Near-zero Downtime Recovery from Transient-error-induced Crashes

03/09/2021 ∙ by Chao Chen, et al. ∙ 0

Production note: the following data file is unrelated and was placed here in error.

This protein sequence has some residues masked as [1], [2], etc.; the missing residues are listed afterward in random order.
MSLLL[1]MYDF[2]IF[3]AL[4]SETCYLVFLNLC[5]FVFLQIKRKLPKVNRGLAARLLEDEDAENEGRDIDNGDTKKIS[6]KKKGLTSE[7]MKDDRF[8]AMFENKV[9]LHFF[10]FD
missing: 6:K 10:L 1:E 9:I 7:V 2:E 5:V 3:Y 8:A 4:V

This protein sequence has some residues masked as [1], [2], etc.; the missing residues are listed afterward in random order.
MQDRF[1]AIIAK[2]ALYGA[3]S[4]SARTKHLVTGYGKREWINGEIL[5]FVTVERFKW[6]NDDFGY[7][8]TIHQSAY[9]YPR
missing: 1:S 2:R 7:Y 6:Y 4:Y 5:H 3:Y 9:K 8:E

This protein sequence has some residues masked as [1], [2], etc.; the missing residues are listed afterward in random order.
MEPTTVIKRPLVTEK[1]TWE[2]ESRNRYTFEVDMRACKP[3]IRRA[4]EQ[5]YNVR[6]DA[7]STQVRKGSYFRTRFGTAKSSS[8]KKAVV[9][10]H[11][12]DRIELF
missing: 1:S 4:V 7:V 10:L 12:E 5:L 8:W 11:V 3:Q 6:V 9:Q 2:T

Due to the system scaling, transient errors caused by external noises, e.g., heat fluxes and particle strikes, have become a growing concern for the current and upcoming extreme-scale high-performance-computing (HPC) systems. However, since such errors are still quite rare as compared to no-fault cases, desirable solutions call for low/no-overhead systems that do not compromise the performance under no-fault conditions and also allow very fast fault recovery to minimize downtime. In this paper, we present IterPro, a light-weight compiler-assisted resilience technique to quickly and accurately recover processes from transient-error-induced crashes. IterPro repairs the corrupted process states on-the-fly upon occurrences of errors, enabling applications to continue their executions instead of being terminated. IterPro also exploits side effects introduced by induction variable based code optimization techniques to improve its recovery capability. To this end, two new code transformation passes are introduced to expose the side effects for resilience purposes. We evaluated IterPro with 4 scientific workloads as well as the NPB benchmarks suite. During their normal execution, IterPro incurs almost zero runtime overhead and a small, fixed 27MB memory overhead. Meanwhile, IterPro can recover on an average 83.55 milliseconds with negligible downtime. With such an effective recovery mechanism, IterPro could tremendously mitigate the overheads and resource requirements of the resilience subsystem in future extreme-scale systems.



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